It’s Time for December 1 to Be World HIV Day
For as long as I can remember, December 1 has been a day about HIV. But what exactly is the meaning of the day? Is it a day of solemn remembrance, or is it about empowerment and resistance? It would seem that for years institutions have decided what the day is about, what is its narrative or theme. But the time has come for December 1 to evolve into a day for all communities. Renaming December 1 “World HIV Day” is an excellent opportunity to reshape the narrative about the modern epidemic.
You can contribute to that narrative by signing onto the campaign to call December 1 World HIV Day.
There has been a seismic shift in the HIV landscape. Our language should reflect this new world and also stimulate conversations about the state of the epidemic and the challenges our communities still face. AIDS Walks have become Walks to End HIV and even AIDS.gov is now HIV.gov.
AIDS is an archaic and arbitrary term that was created after contentious debate. The first name of GRID (Gay Related Immune Deficiency) created fear and stigma, and a new term was created because a virus had not been discovered and science needed to have a name for this thing that was killing scores of people, mostly gay men. When HIV was discovered, everything changed, and that eventually became the term of reference for the disease.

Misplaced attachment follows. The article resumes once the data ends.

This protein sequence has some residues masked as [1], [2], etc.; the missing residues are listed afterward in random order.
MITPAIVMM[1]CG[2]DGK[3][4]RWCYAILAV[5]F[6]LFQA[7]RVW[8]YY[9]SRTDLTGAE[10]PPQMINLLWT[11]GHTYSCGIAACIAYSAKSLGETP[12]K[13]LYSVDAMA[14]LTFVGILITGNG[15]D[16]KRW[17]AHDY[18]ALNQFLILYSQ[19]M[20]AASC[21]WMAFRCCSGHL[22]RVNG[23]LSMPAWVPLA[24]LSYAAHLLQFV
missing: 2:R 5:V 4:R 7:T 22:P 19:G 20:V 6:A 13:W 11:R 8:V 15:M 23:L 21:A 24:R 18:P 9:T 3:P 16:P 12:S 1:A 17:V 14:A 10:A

Yet our language seems to be stuck in the ’80s.
The current story of HIV is that there is no scientific reason people should die from this disease. Science has developed effective treatments that can allow people to achieve an undetectable viral load and live a long healthy life. Thanks to the community efforts of U=U, more and more people understand the basic fact that “undetectable” means it is impossible to transmit the virus. PrEP, the daily HIV prevention pill, is highly effective at preventing HIV and has been a source of groundbreaking community activism that has changed the course of the epidemic, such as in the UK with PrEPster and I Want PrEP Now.
Community actions have changed the epidemic, but there is still a long way to go.
While science and activism have met the challenge of the epidemic, profound structural barriers persist. It can’t be stated enough, there is no scientific reason someone should die from this disease. Deaths are due to social determinants, such as poverty, homophobia, transphobia, racism, sexism or lack of access to health care.
To address the struggles associated with HIV, we will need to be determined and creative, and we’ll need to change the way things have been done in the past. We can demonstrate change with something as simple as the words we use.
World HIV Day is an opportunity to come together in solidarity to confront the complex issues that our communities face. We can stimulate conversation to advance an agenda of equality and social justice. Words have power. Let’s use our words to show the world that this epidemic has changed.
World HIV Day can be a symbol for the adaptability of community led efforts the end this epidemic. Until we have a world without HIV, December 1 can remind us that activism can change the world, that health care and access to treatment and prevention are fundamental rights, and that in this changing world we can change the way we talk about this epidemic.
It’s time for World HIV Day.
Sign onto the campaign to call December 1 World HIV Day.
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